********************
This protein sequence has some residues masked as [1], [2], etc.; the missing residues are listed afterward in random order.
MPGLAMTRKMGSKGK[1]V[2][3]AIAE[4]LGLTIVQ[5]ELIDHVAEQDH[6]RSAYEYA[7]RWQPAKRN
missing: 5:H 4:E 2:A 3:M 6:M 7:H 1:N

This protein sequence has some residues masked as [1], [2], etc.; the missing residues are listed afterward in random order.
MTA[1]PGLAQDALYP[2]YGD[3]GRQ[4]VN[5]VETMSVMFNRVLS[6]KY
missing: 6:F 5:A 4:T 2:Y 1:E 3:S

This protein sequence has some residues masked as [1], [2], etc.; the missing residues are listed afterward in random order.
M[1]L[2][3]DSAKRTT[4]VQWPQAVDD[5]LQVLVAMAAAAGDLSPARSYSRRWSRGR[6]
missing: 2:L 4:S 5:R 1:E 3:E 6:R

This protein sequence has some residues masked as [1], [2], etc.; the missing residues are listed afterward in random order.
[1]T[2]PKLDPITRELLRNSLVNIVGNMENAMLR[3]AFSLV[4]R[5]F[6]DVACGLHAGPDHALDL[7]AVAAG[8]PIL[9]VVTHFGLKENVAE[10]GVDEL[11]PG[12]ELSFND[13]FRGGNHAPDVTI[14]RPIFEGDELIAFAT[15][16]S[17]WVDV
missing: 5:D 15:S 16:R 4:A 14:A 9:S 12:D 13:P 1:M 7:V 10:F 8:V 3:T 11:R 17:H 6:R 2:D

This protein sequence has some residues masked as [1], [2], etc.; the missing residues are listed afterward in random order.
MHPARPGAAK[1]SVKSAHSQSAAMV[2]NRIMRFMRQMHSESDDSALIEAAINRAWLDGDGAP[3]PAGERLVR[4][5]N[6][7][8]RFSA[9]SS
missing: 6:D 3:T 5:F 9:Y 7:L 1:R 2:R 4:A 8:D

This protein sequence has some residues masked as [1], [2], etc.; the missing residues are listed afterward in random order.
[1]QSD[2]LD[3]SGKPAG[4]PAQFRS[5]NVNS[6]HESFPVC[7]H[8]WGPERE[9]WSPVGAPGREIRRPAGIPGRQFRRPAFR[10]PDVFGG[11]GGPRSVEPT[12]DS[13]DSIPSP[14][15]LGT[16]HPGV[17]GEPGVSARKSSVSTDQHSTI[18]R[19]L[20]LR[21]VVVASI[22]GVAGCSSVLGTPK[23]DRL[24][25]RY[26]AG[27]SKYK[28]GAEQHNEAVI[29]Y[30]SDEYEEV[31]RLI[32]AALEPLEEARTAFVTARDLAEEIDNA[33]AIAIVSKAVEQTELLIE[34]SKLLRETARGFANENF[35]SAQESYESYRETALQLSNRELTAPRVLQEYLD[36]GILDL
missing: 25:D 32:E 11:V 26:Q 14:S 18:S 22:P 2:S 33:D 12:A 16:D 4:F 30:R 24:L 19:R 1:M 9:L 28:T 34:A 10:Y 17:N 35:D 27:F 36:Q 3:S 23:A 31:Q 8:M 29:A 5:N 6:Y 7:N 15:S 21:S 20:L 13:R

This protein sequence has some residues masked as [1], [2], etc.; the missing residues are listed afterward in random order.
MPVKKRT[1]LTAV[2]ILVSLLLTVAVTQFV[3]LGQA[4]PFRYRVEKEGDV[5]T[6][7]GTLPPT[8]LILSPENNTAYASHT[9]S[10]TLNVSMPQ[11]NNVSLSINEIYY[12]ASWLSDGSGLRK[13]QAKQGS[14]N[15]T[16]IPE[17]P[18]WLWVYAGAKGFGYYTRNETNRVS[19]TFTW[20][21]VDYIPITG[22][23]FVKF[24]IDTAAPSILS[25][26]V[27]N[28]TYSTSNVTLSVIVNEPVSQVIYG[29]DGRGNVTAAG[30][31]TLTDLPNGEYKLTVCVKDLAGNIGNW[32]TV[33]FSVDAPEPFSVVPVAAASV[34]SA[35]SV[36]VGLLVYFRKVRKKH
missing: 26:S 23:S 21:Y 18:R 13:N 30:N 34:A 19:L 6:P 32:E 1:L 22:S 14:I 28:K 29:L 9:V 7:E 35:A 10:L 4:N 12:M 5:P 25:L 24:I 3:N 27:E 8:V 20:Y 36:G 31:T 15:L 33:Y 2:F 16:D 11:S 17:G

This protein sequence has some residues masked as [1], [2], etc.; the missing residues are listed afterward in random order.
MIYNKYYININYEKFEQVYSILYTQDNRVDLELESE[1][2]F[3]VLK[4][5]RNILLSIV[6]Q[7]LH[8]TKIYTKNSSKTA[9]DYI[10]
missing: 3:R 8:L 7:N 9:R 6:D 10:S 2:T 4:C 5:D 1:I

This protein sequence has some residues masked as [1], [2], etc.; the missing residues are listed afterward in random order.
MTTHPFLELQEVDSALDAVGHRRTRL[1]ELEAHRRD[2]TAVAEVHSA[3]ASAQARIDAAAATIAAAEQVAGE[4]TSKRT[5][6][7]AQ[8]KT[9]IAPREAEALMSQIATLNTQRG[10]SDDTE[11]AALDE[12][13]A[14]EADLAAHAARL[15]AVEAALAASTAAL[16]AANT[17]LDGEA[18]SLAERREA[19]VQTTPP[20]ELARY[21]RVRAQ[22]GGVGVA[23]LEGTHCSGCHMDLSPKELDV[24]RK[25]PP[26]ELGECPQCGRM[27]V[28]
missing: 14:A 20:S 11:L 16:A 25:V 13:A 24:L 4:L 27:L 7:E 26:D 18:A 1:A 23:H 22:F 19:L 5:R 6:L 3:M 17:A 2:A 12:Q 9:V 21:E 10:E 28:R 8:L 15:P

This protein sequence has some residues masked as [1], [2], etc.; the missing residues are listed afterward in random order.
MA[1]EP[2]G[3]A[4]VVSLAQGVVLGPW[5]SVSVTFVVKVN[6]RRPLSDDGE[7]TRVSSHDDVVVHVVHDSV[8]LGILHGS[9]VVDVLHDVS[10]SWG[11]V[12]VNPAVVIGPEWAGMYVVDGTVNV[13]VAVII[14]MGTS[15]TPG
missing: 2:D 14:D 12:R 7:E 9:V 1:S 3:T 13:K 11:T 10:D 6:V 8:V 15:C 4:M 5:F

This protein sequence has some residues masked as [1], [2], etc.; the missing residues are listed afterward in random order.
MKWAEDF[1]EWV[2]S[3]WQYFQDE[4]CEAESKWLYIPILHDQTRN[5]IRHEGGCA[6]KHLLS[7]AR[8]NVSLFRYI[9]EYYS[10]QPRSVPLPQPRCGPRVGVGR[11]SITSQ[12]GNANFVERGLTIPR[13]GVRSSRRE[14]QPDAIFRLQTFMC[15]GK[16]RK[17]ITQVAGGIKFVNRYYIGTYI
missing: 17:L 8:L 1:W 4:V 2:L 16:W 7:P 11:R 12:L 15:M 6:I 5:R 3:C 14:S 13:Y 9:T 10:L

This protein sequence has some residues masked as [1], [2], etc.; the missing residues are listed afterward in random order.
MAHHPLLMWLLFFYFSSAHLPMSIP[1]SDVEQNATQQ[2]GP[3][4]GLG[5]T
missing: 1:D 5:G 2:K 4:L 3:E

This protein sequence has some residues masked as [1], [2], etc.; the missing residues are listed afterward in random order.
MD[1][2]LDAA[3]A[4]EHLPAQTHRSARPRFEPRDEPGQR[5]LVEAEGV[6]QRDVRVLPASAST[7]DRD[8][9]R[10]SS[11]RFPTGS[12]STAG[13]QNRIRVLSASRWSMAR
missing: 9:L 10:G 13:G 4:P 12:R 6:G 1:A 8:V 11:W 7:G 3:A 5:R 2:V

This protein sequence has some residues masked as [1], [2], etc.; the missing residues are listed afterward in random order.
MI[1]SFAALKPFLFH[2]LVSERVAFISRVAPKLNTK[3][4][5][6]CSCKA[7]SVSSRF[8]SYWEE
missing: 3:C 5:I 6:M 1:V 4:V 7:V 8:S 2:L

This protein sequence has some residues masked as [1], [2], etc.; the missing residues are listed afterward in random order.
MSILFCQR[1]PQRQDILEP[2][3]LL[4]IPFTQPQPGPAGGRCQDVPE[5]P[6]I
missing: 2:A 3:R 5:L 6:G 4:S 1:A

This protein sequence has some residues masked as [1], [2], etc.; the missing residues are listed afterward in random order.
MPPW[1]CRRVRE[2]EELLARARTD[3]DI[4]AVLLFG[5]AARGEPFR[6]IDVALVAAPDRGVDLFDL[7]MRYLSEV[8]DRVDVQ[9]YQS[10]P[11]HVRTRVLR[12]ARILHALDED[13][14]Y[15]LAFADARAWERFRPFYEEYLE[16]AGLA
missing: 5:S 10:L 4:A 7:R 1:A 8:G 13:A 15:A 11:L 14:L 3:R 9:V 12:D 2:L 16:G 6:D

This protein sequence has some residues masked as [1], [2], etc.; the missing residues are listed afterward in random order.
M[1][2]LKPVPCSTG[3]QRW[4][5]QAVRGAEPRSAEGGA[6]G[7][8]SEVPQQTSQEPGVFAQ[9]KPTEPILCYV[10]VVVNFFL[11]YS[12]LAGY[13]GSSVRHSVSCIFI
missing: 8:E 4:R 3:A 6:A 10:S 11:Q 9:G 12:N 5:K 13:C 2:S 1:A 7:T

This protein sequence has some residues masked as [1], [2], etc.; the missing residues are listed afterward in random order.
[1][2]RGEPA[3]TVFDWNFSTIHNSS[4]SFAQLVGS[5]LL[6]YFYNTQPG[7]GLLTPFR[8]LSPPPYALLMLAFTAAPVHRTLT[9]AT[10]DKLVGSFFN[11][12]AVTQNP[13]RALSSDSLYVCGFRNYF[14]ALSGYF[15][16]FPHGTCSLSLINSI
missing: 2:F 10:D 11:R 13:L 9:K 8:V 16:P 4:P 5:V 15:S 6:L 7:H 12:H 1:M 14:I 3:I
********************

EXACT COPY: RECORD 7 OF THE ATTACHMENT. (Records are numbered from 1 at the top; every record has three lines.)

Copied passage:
This protein sequence has some residues masked as [1], [2], etc.; the missing residues are listed afterward in random order.
MPVKKRT[1]LTAV[2]ILVSLLLTVAVTQFV[3]LGQA[4]PFRYRVEKEGDV[5]T[6][7]GTLPPT[8]LILSPENNTAYASHT[9]S[10]TLNVSMPQ[11]NNVSLSINEIYY[12]ASWLSDGSGLRK[13]QAKQGS[14]N[15]T[16]IPE[17]P[18]WLWVYAGAKGFGYYTRNETNRVS[19]TFTW[20][21]VDYIPITG[22][23]FVKF[24]IDTAAPSILS[25][26]V[27]N[28]TYSTSNVTLSVIVNEPVSQVIYG[29]DGRGNVTAAG[30][31]TLTDLPNGEYKLTVCVKDLAGNIGNW[32]TV[33]FSVDAPEPFSVVPVAAASV[34]SA[35]SV[36]VGLLVYFRKVRKKH
missing: 26:S 23:S 21:Y 18:R 13:N 30:N 34:A 19:L 6:P 32:E 1:L 22:S 14:I 28:K 29:L 9:V 7:E 35:A 10:L 4:N 12:M 5:P 25:L 24:I 3:N 27:E 8:V 20:Y 36:G 31:T 15:L 33:Y 2:F 16:D 11:S 17:G